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The "information loss paradox" in black holes—a problem that has plagued physics for nearly 40 years—may not exist.

Shred a document, and you can piece it back together. Burn a book, and you could theoretically do the same. But send into a black hole, and it's lost forever.

That's what some physicists have argued for years: That are the ultimate vaults, entities that suck in information and then evaporate without leaving behind any clues as to what they once contained.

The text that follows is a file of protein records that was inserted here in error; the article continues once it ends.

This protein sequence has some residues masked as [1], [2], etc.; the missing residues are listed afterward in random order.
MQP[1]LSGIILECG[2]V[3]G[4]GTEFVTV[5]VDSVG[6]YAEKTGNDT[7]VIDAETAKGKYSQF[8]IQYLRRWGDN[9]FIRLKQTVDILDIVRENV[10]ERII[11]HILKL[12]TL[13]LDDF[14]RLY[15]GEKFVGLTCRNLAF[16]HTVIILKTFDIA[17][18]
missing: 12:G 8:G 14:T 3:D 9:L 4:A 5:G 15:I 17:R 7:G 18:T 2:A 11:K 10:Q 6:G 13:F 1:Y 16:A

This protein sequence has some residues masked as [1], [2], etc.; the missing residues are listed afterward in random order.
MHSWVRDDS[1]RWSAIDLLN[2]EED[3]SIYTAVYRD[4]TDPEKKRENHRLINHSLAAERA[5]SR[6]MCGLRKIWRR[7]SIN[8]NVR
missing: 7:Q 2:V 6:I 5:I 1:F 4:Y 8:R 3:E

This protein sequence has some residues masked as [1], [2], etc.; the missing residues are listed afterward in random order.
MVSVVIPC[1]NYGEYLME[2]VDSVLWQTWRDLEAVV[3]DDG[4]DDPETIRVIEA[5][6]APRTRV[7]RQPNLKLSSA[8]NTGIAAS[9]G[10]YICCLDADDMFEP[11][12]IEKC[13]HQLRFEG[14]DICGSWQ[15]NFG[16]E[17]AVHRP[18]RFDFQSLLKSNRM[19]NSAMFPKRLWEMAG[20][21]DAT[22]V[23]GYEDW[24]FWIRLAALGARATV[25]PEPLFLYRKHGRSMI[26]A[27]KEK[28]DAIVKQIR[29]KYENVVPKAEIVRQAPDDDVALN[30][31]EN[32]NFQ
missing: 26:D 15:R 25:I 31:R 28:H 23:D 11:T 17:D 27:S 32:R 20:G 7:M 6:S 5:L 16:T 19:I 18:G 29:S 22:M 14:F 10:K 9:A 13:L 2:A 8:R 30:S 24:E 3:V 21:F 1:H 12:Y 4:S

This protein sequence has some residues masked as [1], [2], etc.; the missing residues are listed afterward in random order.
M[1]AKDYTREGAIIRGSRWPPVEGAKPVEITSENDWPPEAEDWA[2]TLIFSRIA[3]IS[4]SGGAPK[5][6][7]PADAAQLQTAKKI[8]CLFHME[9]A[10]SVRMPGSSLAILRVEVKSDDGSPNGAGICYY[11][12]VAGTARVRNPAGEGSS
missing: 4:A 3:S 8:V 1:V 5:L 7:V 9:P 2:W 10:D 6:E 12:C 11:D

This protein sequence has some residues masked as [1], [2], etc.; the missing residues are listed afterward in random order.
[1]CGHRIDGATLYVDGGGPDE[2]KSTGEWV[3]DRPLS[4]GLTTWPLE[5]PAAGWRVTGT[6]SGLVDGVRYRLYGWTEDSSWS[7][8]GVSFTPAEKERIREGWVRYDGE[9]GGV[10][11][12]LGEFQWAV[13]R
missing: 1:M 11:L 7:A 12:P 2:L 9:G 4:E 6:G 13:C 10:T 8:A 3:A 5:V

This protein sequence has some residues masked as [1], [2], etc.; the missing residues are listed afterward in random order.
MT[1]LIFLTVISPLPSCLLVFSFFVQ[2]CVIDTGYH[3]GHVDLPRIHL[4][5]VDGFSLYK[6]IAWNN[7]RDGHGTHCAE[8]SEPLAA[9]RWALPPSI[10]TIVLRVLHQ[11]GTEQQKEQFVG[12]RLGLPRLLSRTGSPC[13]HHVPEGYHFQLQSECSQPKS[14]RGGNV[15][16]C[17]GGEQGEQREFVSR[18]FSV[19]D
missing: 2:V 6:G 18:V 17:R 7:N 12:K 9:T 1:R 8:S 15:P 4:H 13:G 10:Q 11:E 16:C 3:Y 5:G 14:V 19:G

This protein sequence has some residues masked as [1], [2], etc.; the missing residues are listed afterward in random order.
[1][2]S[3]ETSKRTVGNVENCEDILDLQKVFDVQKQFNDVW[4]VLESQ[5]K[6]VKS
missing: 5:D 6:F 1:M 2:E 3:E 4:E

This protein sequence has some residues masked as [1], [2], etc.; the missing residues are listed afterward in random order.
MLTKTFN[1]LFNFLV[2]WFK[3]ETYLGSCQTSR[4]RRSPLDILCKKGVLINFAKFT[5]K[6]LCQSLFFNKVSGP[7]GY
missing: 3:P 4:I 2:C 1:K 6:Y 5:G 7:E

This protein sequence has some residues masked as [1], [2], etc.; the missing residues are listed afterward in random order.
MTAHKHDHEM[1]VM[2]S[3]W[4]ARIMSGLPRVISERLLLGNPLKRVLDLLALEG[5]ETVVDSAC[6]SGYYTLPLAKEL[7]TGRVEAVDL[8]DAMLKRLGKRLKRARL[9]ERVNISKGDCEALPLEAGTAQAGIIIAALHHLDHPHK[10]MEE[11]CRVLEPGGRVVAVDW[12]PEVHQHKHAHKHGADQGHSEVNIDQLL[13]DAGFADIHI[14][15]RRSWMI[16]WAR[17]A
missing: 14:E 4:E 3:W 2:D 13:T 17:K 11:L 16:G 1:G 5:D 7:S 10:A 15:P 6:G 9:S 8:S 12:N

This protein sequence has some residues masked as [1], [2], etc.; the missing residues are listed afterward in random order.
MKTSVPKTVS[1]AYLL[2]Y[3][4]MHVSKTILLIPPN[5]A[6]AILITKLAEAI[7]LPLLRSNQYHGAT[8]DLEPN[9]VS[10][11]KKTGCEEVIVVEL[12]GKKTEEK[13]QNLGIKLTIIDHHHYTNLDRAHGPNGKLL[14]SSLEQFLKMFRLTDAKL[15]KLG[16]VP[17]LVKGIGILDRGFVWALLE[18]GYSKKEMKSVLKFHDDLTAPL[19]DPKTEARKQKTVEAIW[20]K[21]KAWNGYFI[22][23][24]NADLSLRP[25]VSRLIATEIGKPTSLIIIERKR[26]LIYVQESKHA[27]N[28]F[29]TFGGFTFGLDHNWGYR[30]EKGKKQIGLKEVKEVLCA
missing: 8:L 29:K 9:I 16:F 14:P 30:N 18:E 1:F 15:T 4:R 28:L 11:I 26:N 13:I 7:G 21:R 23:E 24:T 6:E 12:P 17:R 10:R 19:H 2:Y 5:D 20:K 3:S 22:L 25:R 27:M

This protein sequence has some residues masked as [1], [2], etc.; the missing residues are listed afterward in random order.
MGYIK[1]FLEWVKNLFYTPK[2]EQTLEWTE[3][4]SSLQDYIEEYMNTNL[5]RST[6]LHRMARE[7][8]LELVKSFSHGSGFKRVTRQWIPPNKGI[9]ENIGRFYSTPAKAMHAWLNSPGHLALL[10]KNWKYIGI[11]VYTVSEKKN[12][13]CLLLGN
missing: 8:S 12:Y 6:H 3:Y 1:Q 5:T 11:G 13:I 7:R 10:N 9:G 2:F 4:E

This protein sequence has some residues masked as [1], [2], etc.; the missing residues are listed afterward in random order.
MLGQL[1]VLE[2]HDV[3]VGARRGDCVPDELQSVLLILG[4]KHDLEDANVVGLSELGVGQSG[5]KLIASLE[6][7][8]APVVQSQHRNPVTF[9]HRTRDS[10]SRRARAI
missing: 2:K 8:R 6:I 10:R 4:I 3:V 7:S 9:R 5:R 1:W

But new research shows that this perspective may not be correct.

"According to our work, information isn't lost once it enters a black hole," says Dejan Stojkovic, PhD, associate professor of physics at the University at Buffalo. "It doesn't just disappear."

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